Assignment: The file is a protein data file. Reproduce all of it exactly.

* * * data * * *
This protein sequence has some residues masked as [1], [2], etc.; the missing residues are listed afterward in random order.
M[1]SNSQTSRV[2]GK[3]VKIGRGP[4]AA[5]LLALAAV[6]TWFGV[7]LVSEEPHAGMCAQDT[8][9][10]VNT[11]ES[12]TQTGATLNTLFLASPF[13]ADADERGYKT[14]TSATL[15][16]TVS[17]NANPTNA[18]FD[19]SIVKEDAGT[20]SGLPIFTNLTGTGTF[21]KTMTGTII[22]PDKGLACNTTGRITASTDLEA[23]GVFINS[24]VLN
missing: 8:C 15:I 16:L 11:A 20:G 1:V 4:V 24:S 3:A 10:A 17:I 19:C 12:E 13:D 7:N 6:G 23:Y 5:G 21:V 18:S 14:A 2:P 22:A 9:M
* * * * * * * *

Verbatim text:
This protein sequence has some residues masked as [1], [2], etc.; the missing residues are listed afterward in random order.
M[1]SNSQTSRV[2]GK[3]VKIGRGP[4]AA[5]LLALAAV[6]TWFGV[7]LVSEEPHAGMCAQDT[8][9][10]VNT[11]ES[12]TQTGATLNTLFLASPF[13]ADADERGYKT[14]TSATL[15][16]TVS[17]NANPTNA[18]FD[19]SIVKEDAGT[20]SGLPIFTNLTGTGTF[21]KTMTGTII[22]PDKGLACNTTGRITASTDLEA[23]GVFINS[24]VLN
missing: 8:C 15:I 16:L 11:A 20:G 1:V 4:V 24:S 3:A 10:A 17:I 19:C 12:E 13:D 7:N 6:G 23:Y 5:G 21:V 18:S 14:A 2:P 22:A 9:M